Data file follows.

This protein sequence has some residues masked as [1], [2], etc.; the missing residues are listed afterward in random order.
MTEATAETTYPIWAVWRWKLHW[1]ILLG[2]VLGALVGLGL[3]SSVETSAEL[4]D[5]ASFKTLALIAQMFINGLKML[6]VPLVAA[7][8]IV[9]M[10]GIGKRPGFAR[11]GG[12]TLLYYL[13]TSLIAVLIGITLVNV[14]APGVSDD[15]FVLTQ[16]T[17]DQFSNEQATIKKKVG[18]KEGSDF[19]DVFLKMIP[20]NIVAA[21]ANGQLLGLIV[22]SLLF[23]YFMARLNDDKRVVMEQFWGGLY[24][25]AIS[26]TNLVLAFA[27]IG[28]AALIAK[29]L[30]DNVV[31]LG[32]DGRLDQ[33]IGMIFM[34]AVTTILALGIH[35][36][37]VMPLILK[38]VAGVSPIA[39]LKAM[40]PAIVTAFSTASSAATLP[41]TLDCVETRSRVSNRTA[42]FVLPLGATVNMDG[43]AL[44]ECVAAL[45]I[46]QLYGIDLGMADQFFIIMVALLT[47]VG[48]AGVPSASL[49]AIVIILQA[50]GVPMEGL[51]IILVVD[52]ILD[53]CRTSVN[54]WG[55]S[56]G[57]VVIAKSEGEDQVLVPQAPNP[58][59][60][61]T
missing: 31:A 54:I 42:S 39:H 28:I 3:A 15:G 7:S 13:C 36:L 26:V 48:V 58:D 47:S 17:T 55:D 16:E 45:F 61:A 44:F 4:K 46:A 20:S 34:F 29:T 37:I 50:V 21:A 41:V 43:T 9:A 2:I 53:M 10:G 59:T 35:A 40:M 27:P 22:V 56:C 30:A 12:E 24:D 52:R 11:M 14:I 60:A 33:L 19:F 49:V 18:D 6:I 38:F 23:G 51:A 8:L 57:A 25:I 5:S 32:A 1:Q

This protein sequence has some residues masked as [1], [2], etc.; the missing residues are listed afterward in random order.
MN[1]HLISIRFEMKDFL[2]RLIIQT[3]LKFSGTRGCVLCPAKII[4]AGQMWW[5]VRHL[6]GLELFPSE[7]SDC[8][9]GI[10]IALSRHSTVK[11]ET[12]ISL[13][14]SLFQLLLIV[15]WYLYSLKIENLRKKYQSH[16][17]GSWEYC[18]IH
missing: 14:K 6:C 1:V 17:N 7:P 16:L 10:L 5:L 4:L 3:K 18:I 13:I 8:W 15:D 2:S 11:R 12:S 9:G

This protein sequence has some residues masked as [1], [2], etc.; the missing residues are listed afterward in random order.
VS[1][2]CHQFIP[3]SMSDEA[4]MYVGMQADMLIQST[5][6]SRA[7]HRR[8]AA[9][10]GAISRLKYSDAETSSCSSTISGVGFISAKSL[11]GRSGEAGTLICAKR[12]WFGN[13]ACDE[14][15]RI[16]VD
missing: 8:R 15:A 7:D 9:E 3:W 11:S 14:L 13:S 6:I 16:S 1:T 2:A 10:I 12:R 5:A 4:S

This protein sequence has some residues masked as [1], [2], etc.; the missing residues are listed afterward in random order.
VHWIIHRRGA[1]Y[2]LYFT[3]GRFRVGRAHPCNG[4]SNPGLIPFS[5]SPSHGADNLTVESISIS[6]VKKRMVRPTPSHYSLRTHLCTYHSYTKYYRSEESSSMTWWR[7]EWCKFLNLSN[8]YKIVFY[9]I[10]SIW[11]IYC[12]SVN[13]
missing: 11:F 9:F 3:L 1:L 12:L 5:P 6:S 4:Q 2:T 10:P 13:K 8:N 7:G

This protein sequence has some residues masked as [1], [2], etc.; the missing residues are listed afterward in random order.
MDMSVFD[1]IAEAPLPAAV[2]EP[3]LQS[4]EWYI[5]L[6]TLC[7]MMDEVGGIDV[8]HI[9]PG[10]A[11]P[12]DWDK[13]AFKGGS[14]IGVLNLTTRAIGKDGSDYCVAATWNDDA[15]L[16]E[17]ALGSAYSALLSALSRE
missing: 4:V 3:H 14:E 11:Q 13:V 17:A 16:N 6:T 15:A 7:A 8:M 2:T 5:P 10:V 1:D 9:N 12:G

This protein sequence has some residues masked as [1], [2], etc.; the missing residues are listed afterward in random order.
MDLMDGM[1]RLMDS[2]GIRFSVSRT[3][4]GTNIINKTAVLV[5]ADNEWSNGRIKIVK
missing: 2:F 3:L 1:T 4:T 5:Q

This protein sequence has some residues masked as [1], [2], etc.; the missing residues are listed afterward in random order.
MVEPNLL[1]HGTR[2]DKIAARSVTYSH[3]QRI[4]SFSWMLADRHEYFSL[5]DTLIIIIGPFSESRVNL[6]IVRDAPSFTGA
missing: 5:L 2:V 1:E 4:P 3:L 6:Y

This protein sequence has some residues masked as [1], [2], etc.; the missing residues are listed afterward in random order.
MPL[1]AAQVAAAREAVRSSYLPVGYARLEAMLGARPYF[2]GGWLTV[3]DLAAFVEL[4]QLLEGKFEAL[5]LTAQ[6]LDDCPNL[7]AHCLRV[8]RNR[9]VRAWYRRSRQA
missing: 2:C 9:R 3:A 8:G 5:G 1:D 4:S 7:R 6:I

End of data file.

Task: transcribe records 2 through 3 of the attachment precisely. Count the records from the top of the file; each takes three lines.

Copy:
This protein sequence has some residues masked as [1], [2], etc.; the missing residues are listed afterward in random order.
MN[1]HLISIRFEMKDFL[2]RLIIQT[3]LKFSGTRGCVLCPAKII[4]AGQMWW[5]VRHL[6]GLELFPSE[7]SDC[8][9]GI[10]IALSRHSTVK[11]ET[12]ISL[13][14]SLFQLLLIV[15]WYLYSLKIENLRKKYQSH[16][17]GSWEYC[18]IH
missing: 14:K 6:C 1:V 17:N 7:P 16:L 10:L 5:L 4:L 3:K 18:I 13:I 8:W 15:D 2:S 11:R 12:S 9:G

This protein sequence has some residues masked as [1], [2], etc.; the missing residues are listed afterward in random order.
VS[1][2]CHQFIP[3]SMSDEA[4]MYVGMQADMLIQST[5][6]SRA[7]HRR[8]AA[9][10]GAISRLKYSDAETSSCSSTISGVGFISAKSL[11]GRSGEAGTLICAKR[12]WFGN[13]ACDE[14][15]RI[16]VD
missing: 8:R 15:A 7:D 9:E 3:W 11:S 14:L 13:S 6:I 16:S 1:T 2:A 10:I 12:R 5:A 4:S